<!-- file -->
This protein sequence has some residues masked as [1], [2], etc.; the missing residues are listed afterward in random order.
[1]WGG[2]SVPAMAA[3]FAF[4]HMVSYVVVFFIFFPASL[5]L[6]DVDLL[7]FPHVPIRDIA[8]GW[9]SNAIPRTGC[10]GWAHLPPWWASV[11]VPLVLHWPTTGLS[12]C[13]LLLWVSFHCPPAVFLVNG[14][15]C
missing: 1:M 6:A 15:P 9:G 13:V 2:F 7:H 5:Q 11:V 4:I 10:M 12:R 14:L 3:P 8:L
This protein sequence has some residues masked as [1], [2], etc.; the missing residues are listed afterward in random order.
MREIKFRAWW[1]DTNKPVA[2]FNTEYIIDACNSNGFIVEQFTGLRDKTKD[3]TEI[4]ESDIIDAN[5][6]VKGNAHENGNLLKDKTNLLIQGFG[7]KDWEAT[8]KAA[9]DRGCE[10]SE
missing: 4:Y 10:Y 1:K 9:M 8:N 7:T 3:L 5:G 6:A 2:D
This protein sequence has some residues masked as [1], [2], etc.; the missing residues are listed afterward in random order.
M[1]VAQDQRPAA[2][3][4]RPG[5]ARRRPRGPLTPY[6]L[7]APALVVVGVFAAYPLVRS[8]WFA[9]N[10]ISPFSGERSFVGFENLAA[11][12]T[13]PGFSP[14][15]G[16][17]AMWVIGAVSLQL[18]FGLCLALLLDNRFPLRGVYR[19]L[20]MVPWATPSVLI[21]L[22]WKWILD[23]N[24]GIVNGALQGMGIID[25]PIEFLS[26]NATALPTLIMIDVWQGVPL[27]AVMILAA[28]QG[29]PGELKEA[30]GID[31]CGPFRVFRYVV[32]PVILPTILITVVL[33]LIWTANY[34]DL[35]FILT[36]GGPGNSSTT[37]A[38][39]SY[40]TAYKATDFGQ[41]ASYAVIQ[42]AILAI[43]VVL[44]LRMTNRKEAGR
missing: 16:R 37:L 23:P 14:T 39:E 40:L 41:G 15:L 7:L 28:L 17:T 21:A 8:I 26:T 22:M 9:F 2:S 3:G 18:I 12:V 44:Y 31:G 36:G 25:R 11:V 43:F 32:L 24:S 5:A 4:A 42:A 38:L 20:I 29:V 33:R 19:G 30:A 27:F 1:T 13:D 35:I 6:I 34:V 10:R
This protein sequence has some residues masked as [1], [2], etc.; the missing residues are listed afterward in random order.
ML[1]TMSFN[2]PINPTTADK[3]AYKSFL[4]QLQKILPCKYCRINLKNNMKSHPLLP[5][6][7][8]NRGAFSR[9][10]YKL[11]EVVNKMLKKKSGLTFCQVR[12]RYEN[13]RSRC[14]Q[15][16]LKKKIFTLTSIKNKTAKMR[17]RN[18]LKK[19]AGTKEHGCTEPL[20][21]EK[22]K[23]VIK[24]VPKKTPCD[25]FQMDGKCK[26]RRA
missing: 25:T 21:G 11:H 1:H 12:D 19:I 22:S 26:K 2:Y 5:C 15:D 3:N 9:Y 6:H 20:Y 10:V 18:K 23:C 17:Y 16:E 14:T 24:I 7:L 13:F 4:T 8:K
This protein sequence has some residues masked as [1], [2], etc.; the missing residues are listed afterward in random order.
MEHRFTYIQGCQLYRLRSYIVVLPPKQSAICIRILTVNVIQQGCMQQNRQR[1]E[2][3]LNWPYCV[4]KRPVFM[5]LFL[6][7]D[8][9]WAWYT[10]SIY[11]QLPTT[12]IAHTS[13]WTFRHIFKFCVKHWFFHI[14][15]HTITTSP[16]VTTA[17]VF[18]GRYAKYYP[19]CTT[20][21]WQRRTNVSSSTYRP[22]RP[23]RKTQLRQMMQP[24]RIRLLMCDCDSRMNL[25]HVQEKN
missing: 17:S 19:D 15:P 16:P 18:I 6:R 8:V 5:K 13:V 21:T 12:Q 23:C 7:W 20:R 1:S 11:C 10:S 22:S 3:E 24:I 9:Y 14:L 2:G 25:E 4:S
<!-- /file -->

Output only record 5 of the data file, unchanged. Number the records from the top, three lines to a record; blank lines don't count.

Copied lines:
This protein sequence has some residues masked as [1], [2], etc.; the missing residues are listed afterward in random order.
MEHRFTYIQGCQLYRLRSYIVVLPPKQSAICIRILTVNVIQQGCMQQNRQR[1]E[2][3]LNWPYCV[4]KRPVFM[5]LFL[6][7]D[8][9]WAWYT[10]SIY[11]QLPTT[12]IAHTS[13]WTFRHIFKFCVKHWFFHI[14][15]HTITTSP[16]VTTA[17]VF[18]GRYAKYYP[19]CTT[20][21]WQRRTNVSSSTYRP[22]RP[23]RKTQLRQMMQP[24]RIRLLMCDCDSRMNL[25]HVQEKN
missing: 17:S 19:D 15:P 16:P 18:I 6:R 8:V 5:K 13:V 21:T 12:Q 23:C 7:W 20:R 1:S 11:C 10:S 22:S 3:E 24:I 9:Y 14:L 2:G 25:E 4:S